Wednesday, November 24, 2010

day 318: preparing kids for thanksgiving get togethers—manners, selflessness, and more part iv

Last installment…honest! Will follow with more recipes and a couple of book reviews. Happy parenting!

6. Remind kids about situations in which deference should be exhibited. (Note: Deference is the act of deferring or putting off what we want for ourselves—like when you “defer” payments for a whole year—you are putting them off. Deferring (or “yielding,” as we also commonly call it here) is desperately needed. Giving up what we want for the good of someone else will get noticed far quicker than quoting Bible verses or praying before our meal (though, again, there is nothing wrong with those things—but when someone gets treated well, he or she takes note!). We have a saying in our family that “Reish children pick up some floor!” This means that when you are in a situation in which there are not enough seats, you should take a seat on the floor. This is especially true with small children, but it’s not at all uncommon for our big teenage boys to be on the floor in many situations. This is one way that we have taught our kids to defer to others in social situations. Other things to consider are allowing others to go first in the food line, taking small portions or none at all of a dish that is almost out or seems to be in short supply, giving up your chair or place at the table, and many more. These are common courtesies that Christians, of all people, should display. When you talk about deference over and over again with your children—pointing out situations in which they can potentially yield their rights to other people, they will begin seeing these situations for themselves eventually.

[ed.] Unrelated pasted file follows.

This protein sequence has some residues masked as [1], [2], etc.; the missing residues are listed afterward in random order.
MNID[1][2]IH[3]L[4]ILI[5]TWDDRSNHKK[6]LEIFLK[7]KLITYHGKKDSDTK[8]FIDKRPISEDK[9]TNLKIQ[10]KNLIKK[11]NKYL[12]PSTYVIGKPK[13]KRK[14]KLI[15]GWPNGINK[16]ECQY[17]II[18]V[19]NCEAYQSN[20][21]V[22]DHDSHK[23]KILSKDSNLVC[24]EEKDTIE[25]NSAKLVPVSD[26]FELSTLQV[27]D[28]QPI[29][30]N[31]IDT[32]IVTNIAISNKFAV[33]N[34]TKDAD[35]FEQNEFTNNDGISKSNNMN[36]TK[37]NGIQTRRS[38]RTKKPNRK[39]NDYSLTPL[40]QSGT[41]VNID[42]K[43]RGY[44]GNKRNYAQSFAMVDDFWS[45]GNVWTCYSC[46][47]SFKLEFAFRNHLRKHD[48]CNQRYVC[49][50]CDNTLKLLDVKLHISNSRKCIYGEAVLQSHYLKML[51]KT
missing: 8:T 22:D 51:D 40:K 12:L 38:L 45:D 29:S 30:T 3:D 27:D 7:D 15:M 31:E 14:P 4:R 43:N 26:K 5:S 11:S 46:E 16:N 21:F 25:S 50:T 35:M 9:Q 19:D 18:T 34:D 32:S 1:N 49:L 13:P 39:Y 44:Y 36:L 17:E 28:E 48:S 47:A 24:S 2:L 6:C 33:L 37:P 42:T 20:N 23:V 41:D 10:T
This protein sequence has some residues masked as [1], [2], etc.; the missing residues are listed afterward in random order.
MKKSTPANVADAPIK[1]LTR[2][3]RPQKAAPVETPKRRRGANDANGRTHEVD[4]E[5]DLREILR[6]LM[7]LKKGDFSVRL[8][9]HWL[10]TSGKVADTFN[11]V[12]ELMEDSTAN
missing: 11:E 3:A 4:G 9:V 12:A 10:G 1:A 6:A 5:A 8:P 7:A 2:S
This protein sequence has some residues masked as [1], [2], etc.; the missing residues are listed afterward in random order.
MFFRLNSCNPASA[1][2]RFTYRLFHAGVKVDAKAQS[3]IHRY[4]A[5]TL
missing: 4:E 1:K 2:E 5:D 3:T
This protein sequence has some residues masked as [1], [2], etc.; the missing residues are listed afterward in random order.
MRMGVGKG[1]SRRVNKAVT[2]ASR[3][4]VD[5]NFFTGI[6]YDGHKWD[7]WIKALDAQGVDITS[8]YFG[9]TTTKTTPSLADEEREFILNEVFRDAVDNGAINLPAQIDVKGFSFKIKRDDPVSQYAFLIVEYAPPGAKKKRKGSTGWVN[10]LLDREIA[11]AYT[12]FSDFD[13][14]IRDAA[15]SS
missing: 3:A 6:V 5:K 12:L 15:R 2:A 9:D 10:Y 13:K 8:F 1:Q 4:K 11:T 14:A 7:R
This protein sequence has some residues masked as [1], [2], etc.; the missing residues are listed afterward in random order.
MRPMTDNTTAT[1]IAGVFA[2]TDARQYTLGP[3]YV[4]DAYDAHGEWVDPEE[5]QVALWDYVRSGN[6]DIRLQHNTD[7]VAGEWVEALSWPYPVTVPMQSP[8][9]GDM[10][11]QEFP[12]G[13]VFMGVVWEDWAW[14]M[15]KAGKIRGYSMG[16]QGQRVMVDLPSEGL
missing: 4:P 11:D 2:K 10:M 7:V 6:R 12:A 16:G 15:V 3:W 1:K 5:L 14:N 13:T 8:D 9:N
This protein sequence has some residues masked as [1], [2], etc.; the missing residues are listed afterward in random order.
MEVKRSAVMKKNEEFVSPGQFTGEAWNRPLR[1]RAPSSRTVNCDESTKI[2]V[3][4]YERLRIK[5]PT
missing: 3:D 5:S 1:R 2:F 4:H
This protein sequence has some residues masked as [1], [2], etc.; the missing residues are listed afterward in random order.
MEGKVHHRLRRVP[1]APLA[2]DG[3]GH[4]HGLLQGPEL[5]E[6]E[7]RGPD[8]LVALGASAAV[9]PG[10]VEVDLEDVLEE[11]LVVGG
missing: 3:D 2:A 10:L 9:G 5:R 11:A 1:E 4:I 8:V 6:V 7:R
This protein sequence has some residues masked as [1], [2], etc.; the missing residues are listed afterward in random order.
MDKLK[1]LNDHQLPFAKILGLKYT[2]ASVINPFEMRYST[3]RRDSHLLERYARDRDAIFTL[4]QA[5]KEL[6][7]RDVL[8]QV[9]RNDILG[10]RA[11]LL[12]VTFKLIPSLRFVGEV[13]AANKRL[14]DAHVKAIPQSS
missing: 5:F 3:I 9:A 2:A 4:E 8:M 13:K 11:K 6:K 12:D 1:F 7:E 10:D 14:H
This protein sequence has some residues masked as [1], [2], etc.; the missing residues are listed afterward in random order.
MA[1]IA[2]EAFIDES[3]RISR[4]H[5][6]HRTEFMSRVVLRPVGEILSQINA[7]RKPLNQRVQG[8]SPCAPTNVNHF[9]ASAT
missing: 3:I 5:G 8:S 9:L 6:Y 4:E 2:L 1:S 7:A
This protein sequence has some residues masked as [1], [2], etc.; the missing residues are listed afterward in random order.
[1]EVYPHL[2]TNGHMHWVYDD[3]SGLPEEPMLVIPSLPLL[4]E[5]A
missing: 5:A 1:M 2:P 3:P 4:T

7. Teach children to be helpful. You have probably heard the saying that 80% of the work in the church is done by 20% of the people—well, the same is often true in families. The same people often host gatherings, and if you have done much hostessing, you know that it is a lot of work. We continued the theme “if you see a need, try to meet it,” in family gatherings. If children can put chairs away, pick up trash, run the vacuum, or dry dishes, they are ready to be helpers! Note that some hosts truly do not like to have children helping/working with them, so we tried to be sensitive to that as well. Again, if children are taught to be helpful at home, they will be more likely to be helpful in other situations.

8. Bring the fun! We like to bring games, holiday videos, yummy carry in dishes (now is not the time to try to get the extended family members to start eating their green veggies!), and more.

As Christians, we should strive to treat others in such a way that people want to have us around—that we are energy givers, not energy zappers. And we should teach our children to do the same.

Grateful for all of our Positive Parenting readers who have made my year of daily writing such a blessing by your encouragement and kind words. God bless your family this Thanksgiving.

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